LONG-HELD plans by the WA housing department to rezone a prime parcel of land from R60 to R160, to enable a 200+ units development, moved a step closer Wednesday with Fremantle council’s planning services committee recommending approval.
The vote flies in the face of 47 strong written objections from residents surrounding the site, and ignored the pleas of 10 locals who’d turned up to express concerns directly to the committee.
Bounded by East, Vale, Skinner and Burt Streets, the elevated land is opposite John Curtin College of the Arts and near the Fremantle Arts Centre and army museum. Sixty-two Homeswest units housed in three-storey blocks were demolished some years ago.
The state government is keen to redevelop the site and says it needs the higher zoning to attract a private developer. It aims to sell most units, with just 15 per cent reserved for public tenants. Less than half the development overall is required to be “affordable”.
Neighbours were at pains to stress support for public housing but said R160 was too high—up to six storeys—and dense, especially opposite single-storey R25-zoned homes. They fear the project will lead to traffic and parking gridlock and result in an estate devoid of trees and open space.
“An example of well-planned high density is Cockburn Central,” said Eileen English. “Greenfield, multiple bus routes, train station, shops and entertainment. Burt Street has none of these attributes. No handicap access, not even a footpath.
“Forty-seven of 49 submissions objected to this. Councillors, I understand you’re here to support residents — is that happening here?”
Other speakers echoed her concerns, going into more detail about height, overshadowing, parking and traffic. Some said it was a simple fact that where there was more public housing there were problems such as “nuisance crime”. “I’m born and bred Fremantle but never more concerned than I have been in recent years [with] rapidly increasing social problems,” school principal and Burt Street property owner Jennifer Broz told councillors. “I have an intimate knowledge, sometimes too intimate, of public housing [and its association with social issues]”. While expressing support for public housing she said, “I challenge you to find someone on Burt Street who hasn’t had their car broken into or been subjected to violence”.
The department’s decision to welch on legally binding it to certain outcomes—and watering its commitment down to a memorandum of understanding—had residents crying foul.
“An MoU is not worth the paper it is written on,” Bruce Maluish told councillors. “The developer will be motivated by profit.”
Acting strategic planning director Paul Garbett summed up the reason for the rezoning bid as being the “owner of the site believes it represents one of very few opportunities for large redevelopment at a significantly higher density then previously”.
He argued R160 would be a “more efficient use of an important land mass”.
After more than an hour of listening to residents, deputy mayor Josh Wilson was the first councillor to speak, and the gallery was dismayed by the tone he set.
“There’s a value in increasing density, subject to caveats about how it is done,” he said, bluntly. “There is a need for greater density in WA generally and affordable housing in Fremantle especially.”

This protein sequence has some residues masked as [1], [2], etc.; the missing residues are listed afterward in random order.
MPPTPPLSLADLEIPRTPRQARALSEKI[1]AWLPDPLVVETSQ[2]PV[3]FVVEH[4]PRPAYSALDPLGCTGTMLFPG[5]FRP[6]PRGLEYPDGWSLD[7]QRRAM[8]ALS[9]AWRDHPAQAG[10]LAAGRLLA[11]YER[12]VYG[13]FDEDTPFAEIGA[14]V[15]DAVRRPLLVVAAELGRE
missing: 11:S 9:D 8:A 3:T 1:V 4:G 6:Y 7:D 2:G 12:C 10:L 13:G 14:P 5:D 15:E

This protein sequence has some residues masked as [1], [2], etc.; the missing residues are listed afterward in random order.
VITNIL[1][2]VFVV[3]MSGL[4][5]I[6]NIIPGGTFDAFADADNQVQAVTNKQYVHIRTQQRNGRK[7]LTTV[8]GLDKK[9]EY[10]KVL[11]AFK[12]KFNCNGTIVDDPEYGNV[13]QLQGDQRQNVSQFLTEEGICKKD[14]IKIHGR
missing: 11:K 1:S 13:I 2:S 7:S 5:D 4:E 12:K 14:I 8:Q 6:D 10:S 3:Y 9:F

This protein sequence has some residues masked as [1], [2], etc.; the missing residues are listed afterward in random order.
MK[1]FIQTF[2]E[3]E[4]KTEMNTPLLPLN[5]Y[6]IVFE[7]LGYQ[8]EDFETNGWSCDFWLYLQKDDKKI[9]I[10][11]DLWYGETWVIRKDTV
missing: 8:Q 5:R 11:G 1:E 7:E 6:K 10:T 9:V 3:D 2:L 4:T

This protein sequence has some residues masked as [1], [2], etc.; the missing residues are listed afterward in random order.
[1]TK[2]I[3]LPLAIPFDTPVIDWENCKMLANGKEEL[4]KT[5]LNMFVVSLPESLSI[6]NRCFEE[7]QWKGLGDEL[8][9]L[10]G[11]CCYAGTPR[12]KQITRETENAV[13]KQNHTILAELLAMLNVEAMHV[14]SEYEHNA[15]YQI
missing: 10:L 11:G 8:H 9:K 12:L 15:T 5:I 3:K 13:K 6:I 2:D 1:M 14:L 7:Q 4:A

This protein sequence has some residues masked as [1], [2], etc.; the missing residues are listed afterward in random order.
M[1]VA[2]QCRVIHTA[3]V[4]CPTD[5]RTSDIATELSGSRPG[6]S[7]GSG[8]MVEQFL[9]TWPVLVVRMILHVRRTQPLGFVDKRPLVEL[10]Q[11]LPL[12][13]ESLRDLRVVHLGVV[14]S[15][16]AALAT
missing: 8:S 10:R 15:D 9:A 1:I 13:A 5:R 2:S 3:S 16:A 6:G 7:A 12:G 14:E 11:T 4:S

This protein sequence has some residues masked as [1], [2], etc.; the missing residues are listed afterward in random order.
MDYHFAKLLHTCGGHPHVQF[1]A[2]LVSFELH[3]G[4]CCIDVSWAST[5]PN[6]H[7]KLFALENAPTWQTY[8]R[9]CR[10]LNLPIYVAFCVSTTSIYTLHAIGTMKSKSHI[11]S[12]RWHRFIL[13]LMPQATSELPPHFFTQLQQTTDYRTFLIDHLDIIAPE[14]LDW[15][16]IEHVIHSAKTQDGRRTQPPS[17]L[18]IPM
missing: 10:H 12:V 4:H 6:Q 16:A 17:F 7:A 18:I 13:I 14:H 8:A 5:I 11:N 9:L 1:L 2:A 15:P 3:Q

Rattling off a list of parks and amenities nearby that new residents at the site could enjoy, someone from the gallery heckled, “we’d like to keep our amenity!”. That sparked a testy reply from Cr Rachel Pemberton: “We’re working now!” which earned a rejoinder “oh, you’re listening now!”.
Committee chair Rob Fittock, who’d earlier allowed all speakers to exceed their allotted three minutes, growled at the gallery, “I’ll ask you to leave [if you continue].”
Cr Wilson won committee support to seek a reduction in height from 37 metres to 34 metres for the section fronting Skinner Street, saying “I do believe the height in that area has the potential to be out of character” but he made it clear he was, overall, a fan of rezoning.
“This development has the potential to be better than what was there,” he said. “I’m sure people here don’t see it that way but I’ve read every single submission and my view is clear.”
Cr Pemberton also strongly supported the rezoning, stating the site was well served by bus routes and the height difference between R60 and R160 was “not massive”.
“I live in a 4-storey building and it’s pretty awesome really if done well,” she said.
She did admit to harbouring concerns that “we’re going to end up with big long rectangular boxes” but appeared confident the council could negotiate a good design outcome.
Cr Jon Strachan had a foot in each camp: “The applicant has every right to expect council will stand by the commitment it made in December 2013,” he said. “On the other hand, we have a very articulate community. It’s a difficult one for me.” He voted to support rezoning.
Crs Bill Massie and Ingrid Waltham opposed the recommendation.
“I see a lot of people from the community and that is who we represent,” Cr Massie said. “Putting R160 there does concern me. A smaller scale development there would suit the community very well.”
Cr Waltham said she’d “originally supported it when we had a legal agreement with specific outcomes for the city”.
“Now it’s on good faith. I’m going to seek more advice to gain more specific information but in the meantime I won’t support it this evening.”
The recommendation was approved four votes to two. It goes to the full council for a decision. If passed there, it will go to the WA planning minister as a formal request to rezone the land in the city planning scheme.
by BRIAN MITCHELL